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The Evolution of the Football Kit Launch - From early '80s to the new millennium

Over the years, the presentations have gradually refined, defining the changes that football itself has undergone

The Evolution of the Football Kit Launch - From early '80s to the new millennium Over the years, the presentations have gradually refined, defining the changes that football itself has undergone

The growth of football shirts in popular culture and fashion has been an ongoing phenomenon for a few years now. The technology used in the fabrics evolves and the visual designs change from year to year, with new co-collaborators and designers adding to the hype around new releases, but one aspect of shirt culture has undergone possibly a more drastic change than any other: the kit launch itself

Kit launches today are a different animal to those of early days in the 80s, when there were two basic types. For the first and most common, a few players, or sometimes the whole squad, would be assembled for a run of the mill photoshoot to show off the new strips. Players stood as if they were posing for their school yearbook, decked out in their team’s latest jersey, shorts and socks. Either the club’s stadium or training ground was the backdrop. These were football players, the product was a football shirt, made to wear while playing football or attending a football match.

In the pre-digital era, the photo opportunity provided by the release of a new jersey was something that shirt sponsors capitalised on too. Occasionally, the sponsor took centre stage as the players peddled goods on their behalf. Having their logo on the front of Manchester United’s 82-83 shirts didn’t suffice for Sharp Electronics, so a couple of VHS players were balanced on the knees of the players for good measure.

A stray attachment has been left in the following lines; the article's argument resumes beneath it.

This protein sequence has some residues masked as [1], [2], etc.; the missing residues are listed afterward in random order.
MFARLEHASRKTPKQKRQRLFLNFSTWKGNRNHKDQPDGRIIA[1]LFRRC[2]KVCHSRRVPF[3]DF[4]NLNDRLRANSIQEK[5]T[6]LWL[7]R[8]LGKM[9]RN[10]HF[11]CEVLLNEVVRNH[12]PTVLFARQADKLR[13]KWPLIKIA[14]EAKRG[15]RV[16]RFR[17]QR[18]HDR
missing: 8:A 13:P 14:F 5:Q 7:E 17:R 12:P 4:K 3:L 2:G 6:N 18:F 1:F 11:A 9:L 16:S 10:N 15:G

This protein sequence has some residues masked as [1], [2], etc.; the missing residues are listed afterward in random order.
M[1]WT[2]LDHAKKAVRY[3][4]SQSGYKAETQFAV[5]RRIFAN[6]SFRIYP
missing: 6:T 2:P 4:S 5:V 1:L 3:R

The target audience for kits at the time was mainly children, so it made sense that the second basic type of launch featured kids wearing the new shirts rather than the players themselves. Hummel and Umbro both used this technique in campaigns in the late 80s and early 90s, modelling their entire range of Premier League club kits. The young generation were very much in mind when Newcastle United planned the release of their 96-97 home and away strips. They went for the classic team photo with all players present, plus special guests Ant and Dec, two local lads who were the stars of hit kids’ tv show Biker Grove.

From the 80s through to the mid 90s, the poses and settings remained fairly constant and everybody was all smiles in front of the camera, with light-heartedness and simplicity at the core of the whole endeavour. A favourite among Serie A teams was a training ground photoshoot of players donning the latest gear, grinning with a football in their hands, or sometimes placed between their tilted heads, just in case we forgot what purpose the kits served or what these men did for a living.